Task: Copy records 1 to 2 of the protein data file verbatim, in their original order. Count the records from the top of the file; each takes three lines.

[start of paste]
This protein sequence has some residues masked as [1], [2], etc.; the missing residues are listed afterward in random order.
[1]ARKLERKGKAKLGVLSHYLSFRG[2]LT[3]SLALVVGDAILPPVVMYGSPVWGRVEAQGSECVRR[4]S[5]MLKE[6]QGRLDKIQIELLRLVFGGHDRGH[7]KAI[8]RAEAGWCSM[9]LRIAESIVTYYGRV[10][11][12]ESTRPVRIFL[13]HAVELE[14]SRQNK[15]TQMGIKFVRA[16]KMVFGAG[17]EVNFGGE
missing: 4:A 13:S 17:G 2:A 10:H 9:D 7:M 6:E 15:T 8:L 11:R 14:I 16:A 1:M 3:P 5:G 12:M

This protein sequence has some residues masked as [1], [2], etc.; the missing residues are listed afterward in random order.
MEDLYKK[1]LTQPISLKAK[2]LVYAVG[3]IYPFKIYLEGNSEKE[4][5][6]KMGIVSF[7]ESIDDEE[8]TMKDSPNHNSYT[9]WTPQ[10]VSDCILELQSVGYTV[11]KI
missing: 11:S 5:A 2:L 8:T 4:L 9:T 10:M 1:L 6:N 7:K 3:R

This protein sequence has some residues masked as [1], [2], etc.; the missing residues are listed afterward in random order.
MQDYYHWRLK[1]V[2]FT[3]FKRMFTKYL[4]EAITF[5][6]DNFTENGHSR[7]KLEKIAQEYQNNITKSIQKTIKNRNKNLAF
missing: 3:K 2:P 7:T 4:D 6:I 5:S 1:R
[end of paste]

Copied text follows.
This protein sequence has some residues masked as [1], [2], etc.; the missing residues are listed afterward in random order.
[1]ARKLERKGKAKLGVLSHYLSFRG[2]LT[3]SLALVVGDAILPPVVMYGSPVWGRVEAQGSECVRR[4]S[5]MLKE[6]QGRLDKIQIELLRLVFGGHDRGH[7]KAI[8]RAEAGWCSM[9]LRIAESIVTYYGRV[10][11][12]ESTRPVRIFL[13]HAVELE[14]SRQNK[15]TQMGIKFVRA[16]KMVFGAG[17]EVNFGGE
missing: 4:A 13:S 17:G 2:A 10:H 9:D 7:M 6:E 15:T 8:L 11:R 14:I 16:A 1:M 3:P 5:G 12:M

This protein sequence has some residues masked as [1], [2], etc.; the missing residues are listed afterward in random order.
MEDLYKK[1]LTQPISLKAK[2]LVYAVG[3]IYPFKIYLEGNSEKE[4][5][6]KMGIVSF[7]ESIDDEE[8]TMKDSPNHNSYT[9]WTPQ[10]VSDCILELQSVGYTV[11]KI
missing: 11:S 5:A 2:L 8:T 4:L 9:T 10:M 1:L 6:N 7:K 3:R